The interface stutter.mli is compiled by issuing the command joc stutter.mli. This produces an object interface file stutter.cmi. Then, the implementation file stutter.ml contains the actual definitions for Stutter.echo and Stutter.print.
# let def echo! x = {print_int x ;} | {print_int x ;}
# 
# let def print x = print_int x ; print_int x ; reply
The implementation file stutter.ml is compiled by issuing the command joc -c stutter.ml (-c is the compile-only, do-not-link option). This produces an object implementation file stutter.cmo.

Now that the module stutter is properly compiled, some other implementation file user.ml can use it.
# Stutter.print 1
# ;;
# 
# spawn {Stutter.echo 2 | Stutter.echo 3}
# ;;
The implementation file user.ml can be compiled into user.cmo by issuing the command joc -c user.ml. This compilation uses the compiled interface stutter.cmi. An executable a.out is produced by the command joc stutter.cmo user.cmo that links the modules stutter and user together. Alternatively, a.out can be produced in one step by the command joc stutter.cmo user.ml.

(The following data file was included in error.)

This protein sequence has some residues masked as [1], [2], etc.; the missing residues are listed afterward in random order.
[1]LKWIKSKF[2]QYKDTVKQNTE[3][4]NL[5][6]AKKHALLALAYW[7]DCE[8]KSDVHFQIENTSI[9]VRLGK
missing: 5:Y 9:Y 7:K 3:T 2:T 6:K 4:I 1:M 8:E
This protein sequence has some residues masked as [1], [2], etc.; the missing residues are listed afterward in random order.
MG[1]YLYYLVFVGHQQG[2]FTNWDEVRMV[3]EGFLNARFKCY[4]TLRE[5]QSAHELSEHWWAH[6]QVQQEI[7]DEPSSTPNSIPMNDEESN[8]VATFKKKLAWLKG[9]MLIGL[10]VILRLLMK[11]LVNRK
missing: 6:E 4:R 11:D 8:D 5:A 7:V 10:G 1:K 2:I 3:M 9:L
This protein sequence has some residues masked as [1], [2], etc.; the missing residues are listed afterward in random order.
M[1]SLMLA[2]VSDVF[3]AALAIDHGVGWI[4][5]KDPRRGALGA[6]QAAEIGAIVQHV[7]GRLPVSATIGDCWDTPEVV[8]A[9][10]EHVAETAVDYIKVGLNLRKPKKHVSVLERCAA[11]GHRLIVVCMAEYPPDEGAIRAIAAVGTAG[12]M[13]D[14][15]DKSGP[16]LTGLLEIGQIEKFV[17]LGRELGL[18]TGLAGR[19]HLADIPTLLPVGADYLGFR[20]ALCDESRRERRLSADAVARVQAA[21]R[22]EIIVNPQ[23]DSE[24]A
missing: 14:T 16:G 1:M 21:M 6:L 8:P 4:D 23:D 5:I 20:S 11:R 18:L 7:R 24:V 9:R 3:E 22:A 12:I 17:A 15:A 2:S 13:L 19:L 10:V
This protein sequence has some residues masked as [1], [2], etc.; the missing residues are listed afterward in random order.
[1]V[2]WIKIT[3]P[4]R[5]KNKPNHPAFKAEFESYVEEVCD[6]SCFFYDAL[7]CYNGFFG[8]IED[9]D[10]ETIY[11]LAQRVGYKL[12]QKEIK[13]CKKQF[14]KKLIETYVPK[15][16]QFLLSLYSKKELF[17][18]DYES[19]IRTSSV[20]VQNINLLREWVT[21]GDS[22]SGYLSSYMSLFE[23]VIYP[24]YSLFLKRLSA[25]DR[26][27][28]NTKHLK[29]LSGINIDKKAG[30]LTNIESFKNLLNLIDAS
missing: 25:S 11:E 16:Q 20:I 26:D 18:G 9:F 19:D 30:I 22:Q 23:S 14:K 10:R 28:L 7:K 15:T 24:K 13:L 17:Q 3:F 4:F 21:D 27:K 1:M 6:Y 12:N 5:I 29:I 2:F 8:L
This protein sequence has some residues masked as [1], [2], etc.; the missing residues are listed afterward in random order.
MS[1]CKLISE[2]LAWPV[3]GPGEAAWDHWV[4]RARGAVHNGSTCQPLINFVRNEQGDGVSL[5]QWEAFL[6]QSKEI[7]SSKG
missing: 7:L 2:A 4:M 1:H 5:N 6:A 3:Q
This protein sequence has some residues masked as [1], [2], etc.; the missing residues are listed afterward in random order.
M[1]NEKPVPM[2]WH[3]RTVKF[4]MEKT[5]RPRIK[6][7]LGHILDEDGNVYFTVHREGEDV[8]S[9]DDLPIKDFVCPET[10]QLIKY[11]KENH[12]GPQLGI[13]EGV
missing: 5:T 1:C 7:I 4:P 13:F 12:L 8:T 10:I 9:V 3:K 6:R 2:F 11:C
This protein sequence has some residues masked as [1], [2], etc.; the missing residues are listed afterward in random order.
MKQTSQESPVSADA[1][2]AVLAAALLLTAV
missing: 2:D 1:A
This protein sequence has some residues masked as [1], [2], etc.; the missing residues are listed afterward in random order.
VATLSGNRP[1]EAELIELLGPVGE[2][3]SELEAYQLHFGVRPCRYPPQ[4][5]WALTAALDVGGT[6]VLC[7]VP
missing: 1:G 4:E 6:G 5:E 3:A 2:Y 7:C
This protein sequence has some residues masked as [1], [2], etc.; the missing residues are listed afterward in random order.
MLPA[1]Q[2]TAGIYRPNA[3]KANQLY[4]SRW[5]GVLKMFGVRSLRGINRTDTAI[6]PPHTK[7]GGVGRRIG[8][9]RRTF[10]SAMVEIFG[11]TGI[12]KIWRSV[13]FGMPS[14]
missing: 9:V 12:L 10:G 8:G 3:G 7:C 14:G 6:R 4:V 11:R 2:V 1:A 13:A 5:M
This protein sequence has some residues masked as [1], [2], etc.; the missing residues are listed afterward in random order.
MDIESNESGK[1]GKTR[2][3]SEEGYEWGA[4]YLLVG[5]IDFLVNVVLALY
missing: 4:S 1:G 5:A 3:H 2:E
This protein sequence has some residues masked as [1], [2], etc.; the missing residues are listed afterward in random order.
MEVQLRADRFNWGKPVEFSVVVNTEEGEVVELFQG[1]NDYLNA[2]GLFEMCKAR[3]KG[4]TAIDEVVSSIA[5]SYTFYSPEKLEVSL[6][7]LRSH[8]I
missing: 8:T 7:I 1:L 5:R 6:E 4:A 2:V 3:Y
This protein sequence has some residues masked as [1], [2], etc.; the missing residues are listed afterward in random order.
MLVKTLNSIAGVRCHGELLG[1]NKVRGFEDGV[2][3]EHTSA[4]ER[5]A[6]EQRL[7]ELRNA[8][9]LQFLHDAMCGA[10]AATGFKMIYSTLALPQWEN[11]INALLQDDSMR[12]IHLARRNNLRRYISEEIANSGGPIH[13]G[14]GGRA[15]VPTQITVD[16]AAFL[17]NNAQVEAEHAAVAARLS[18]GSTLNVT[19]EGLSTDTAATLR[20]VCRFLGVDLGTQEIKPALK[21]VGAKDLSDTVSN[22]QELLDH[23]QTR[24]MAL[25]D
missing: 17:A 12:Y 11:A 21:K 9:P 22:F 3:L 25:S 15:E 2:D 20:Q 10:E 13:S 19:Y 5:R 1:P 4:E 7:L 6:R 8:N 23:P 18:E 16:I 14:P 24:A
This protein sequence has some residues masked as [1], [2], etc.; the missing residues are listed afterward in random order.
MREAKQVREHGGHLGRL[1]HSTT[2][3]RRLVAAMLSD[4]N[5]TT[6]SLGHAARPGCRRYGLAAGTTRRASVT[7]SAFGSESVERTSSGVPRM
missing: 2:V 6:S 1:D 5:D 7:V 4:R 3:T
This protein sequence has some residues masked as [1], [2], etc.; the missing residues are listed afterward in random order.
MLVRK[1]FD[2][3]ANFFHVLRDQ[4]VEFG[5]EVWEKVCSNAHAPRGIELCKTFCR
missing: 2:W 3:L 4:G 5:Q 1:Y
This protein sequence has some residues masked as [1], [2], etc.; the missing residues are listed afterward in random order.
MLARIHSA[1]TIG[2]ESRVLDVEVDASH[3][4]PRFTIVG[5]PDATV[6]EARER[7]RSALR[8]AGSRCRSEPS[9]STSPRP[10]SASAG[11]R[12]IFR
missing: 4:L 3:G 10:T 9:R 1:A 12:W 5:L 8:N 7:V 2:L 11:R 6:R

Running a.out may produce the following output:
-> 113232

1.4   Join-patterns

Join patterns significantly extend port name definitions. A join-pattern defines several ports simultaneously and specifies a synchronization pattern between these co-defined ports. For instance, the following source fragment defines two synchronizing port names fruit and cake:
# let def fruit! f | cake! c =
#   print_string (f^" "^c) ; print_newline () ;
# ;;
val cake : <<string>>
val fruit : <<string>>
To trigger the guarded process print_string (f^" "^c) ; print_newline () ;, messages must be sent on both fruit and cake.
# spawn {fruit "apple" | cake "pie"}
# ;;

-> apple pie
The parallel composition operator ``|'' appears both in join-patterns and in processes. This highlights the kind of synchronization that the pattern matches. Join-definitions such as the one for fruit and cake provide a simple mean to express non-determinism.
# spawn {fruit "apple" | fruit "raspberry" | cake "pie" | cake "crumble"}
# ;;

-> raspberry pie
-> apple crumble
Two cake names must appear on the console, but both combinations of fruits and cakes are correct.

Composite join-definitions can specify several synchronization patterns.
# let def apple! () | pie! () = print_string "apple pie" ;
# or  raspberry! () | pie! () = print_string "raspberry pie" ;
val pie : <<unit>>